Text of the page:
While the children measure out a grave for the dead dog, Antonia tells Jim about how hard those first years of marriage were. Her husband wasn't a good farmer, and she had to work hard to keep them out of debt. Her children were a great help. Jim tells Antonia that she should've never gone to work in town, but in spite of everything that happened there, she's still glad she went. The nice ways she learned there helped her raise her children.

Jim agrees to spend the night. He tells Antonia's eldest sons that she was very beautiful once and that he was deeply in love with her. Naturally, the boys are a little embarrassed. After dinner, the entire family sits in the parlour to listen to music. Antonia then brings out a box of photographs, and everyone sits around admiring the pictures of friends and family.

Later, Jim carries his things into the barn, where the boys make their beds. He lies awake a long time, staring up at the moon and thinking of Antonia's remarkable vitality.

Book V, Chapter I Analysis


John D. Rockefeller. A wealthy American industrialist known for his success in business. His namesake plaza in New York City is proof of his fame in the early 20th Century. His name has became synonymous with wealth and prestige, and Cather's allusion to him indicates that Mr. Harling was rich, but not that rich.


Leo uses a metaphor when he says, "I'm a big bull snake!" This is in reference to the fact that he has been hiding in some ironweed and jumped out, as a snake would. Later, Jim calls Antonia a "rich mine of life," indicating that she has vast stores of energy and vitality, which she imparts to her children and the world around her.


Color. Cather continues to use color to emphasize the beauty and vitality of life. Flowers, grasses, fruits, and trees continue to be described in reds and green (colors which reappear in the descriptions of Antonia's children). Leo's red tongue represents his impishness, whereas his green eyes represent his sensitivity. All of the Cuzaks have a deep tan that Jim describes as healthy.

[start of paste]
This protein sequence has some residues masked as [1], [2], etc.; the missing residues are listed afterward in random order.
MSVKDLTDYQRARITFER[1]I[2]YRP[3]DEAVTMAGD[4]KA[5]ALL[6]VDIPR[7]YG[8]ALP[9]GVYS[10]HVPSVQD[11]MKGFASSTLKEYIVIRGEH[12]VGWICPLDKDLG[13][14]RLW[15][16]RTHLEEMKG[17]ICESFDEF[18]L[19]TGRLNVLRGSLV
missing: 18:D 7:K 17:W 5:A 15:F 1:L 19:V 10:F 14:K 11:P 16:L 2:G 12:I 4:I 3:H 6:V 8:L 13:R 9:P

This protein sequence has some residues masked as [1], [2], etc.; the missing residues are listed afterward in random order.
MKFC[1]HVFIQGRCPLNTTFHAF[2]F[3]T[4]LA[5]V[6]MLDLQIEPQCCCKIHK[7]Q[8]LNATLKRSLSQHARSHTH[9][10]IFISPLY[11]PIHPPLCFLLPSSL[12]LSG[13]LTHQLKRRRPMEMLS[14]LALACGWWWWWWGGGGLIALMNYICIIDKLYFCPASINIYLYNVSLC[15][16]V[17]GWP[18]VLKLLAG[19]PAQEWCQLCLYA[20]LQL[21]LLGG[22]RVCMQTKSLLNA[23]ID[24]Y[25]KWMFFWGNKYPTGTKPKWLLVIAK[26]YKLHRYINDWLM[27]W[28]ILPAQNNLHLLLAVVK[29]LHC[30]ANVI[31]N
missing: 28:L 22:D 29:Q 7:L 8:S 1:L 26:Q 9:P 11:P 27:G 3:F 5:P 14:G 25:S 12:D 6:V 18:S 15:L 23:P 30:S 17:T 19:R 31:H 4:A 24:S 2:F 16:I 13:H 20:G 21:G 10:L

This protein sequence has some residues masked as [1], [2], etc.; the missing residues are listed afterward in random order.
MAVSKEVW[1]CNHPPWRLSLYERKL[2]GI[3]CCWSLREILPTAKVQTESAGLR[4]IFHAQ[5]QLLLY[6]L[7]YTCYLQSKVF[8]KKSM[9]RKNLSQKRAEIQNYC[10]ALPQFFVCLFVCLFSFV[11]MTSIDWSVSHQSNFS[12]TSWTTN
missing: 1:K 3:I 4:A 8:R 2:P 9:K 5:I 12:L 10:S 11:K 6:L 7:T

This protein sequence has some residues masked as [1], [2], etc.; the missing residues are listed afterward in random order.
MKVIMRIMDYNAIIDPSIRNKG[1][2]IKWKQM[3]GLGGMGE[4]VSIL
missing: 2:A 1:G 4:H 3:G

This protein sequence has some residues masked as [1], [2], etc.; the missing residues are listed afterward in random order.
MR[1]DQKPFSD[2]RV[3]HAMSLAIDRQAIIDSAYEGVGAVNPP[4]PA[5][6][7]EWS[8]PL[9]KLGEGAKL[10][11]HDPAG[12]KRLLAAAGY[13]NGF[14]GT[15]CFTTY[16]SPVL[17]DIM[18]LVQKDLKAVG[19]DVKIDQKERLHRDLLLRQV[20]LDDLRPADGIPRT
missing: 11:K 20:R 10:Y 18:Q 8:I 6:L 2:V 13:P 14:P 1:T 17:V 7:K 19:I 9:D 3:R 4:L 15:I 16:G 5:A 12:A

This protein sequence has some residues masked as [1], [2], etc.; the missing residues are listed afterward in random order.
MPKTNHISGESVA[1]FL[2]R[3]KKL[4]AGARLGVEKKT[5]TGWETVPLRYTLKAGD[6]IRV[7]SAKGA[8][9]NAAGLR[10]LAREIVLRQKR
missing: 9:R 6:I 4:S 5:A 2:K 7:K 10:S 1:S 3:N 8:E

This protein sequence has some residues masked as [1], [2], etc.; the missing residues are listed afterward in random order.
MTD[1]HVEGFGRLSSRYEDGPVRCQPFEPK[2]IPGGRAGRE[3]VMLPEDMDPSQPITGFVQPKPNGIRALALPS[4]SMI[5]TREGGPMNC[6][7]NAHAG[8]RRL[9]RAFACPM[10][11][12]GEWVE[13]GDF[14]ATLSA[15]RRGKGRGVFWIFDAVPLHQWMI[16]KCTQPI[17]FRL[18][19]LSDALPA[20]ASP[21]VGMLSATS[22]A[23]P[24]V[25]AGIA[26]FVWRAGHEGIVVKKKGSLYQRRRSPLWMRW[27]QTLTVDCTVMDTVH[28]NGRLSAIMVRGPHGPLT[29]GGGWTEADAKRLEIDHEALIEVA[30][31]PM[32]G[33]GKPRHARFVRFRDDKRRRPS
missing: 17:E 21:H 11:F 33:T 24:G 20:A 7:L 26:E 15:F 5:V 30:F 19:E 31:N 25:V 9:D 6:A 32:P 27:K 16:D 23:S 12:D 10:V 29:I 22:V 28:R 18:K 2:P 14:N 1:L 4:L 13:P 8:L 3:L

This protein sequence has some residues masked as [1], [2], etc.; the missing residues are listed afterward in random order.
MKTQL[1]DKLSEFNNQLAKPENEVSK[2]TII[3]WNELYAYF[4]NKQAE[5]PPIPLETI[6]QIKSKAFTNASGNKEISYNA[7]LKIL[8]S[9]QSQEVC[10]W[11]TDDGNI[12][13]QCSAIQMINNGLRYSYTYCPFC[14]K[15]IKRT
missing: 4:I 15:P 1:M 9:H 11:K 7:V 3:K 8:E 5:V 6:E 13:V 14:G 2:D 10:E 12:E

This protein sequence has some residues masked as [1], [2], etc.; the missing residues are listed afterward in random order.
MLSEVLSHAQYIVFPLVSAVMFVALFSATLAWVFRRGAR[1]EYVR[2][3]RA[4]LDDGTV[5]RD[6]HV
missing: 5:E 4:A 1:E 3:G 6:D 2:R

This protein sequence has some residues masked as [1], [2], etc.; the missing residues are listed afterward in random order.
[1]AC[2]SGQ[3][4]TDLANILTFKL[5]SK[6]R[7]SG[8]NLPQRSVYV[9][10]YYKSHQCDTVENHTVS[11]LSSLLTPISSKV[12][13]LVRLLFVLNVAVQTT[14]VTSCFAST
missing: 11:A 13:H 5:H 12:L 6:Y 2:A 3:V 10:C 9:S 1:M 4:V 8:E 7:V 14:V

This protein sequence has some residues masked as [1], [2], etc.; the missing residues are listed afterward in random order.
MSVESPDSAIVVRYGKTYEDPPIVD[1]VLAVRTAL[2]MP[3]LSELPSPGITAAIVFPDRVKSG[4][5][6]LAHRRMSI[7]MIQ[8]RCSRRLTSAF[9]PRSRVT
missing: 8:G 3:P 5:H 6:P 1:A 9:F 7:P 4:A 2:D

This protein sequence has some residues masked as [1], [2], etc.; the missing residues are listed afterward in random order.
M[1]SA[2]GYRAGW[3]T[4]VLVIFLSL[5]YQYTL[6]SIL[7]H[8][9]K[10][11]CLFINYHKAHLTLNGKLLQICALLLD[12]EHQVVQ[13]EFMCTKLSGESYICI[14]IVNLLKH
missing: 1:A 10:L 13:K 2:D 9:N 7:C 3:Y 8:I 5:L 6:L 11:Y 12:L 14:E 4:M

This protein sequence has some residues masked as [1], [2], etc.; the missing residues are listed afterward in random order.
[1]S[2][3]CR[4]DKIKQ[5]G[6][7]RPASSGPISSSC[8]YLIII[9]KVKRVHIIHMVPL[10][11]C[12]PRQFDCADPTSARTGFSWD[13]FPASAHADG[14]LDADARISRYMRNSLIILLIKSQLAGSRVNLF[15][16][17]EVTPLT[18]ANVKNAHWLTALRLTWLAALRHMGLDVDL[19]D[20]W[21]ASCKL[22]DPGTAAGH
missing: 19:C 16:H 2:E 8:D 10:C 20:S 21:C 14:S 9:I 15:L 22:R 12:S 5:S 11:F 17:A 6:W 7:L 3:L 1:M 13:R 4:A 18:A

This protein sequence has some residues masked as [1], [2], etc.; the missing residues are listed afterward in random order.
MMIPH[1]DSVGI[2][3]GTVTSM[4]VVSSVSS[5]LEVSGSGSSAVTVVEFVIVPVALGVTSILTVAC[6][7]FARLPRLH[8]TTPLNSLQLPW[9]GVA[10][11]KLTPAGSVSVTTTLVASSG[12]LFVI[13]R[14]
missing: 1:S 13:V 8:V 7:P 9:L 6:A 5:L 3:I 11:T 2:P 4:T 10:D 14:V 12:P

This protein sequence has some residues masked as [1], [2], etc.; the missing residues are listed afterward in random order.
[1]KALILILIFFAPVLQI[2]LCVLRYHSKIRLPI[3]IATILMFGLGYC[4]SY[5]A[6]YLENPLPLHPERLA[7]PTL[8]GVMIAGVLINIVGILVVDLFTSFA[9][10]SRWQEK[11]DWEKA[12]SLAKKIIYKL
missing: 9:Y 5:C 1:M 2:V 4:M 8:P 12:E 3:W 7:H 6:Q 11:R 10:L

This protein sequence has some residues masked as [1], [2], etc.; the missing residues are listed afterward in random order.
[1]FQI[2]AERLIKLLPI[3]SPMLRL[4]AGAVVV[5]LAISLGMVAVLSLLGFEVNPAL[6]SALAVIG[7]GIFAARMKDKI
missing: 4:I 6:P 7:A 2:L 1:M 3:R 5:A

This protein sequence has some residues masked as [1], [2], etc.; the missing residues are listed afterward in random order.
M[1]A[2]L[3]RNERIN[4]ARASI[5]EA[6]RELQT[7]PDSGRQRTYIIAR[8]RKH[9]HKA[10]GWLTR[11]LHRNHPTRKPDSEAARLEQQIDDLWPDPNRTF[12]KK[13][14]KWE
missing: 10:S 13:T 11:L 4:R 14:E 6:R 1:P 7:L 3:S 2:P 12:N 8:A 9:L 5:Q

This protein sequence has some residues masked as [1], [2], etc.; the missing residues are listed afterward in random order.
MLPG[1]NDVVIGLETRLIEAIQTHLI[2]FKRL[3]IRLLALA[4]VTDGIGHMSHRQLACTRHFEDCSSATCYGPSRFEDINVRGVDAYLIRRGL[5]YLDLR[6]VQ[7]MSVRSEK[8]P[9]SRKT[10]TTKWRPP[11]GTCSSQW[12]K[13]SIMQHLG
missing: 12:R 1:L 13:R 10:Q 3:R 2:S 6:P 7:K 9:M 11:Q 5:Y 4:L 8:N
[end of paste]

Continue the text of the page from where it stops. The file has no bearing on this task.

Jim uses a simile when he says the orchard "seemed full of sun, like a cup." Later, Jim describes Leo as "faun-like." This is in keeping with Cather's other descriptions of Leo, which all relate in some way to the animal world.


The Framed Photographs of Bohemia. Jim sends these to Antonia after he visits Bohemia on a business trip. The mere fact that he's able to visit Bohemia when she isn't indicates that he's of a much higher social status than her and that his white male privilege has opened up many opportunities for him that Antonia will never have. He seems to think nothing of this, however, and Antonia is glad for the photos.

Mr. Shimerda's Violin. Antonia kept this violin after her father's death and gave it to her son, Leo, who plays admirably, considering that he's self-taught. The violin, like the pictures Jim sent of Bohemia, is a symbol of Antonia's homeland and her connection with her ancestors.

Book V, Chapter II Summary

When Jim wake up in Antonia's barn, he finds Leo already awake and entertaining himself with a small bunch of dried flowers. After breakfast, Antonia tells Jim that her eldest daughter, Martha, is doing very well, despite Antonia’s initial fears that marriage would suffocate her. Her husband, Cuzak, returns that afternoon. He's small, but lively, and tells them all about the fair he attended on his vacation. He loved riding the Ferris wheel.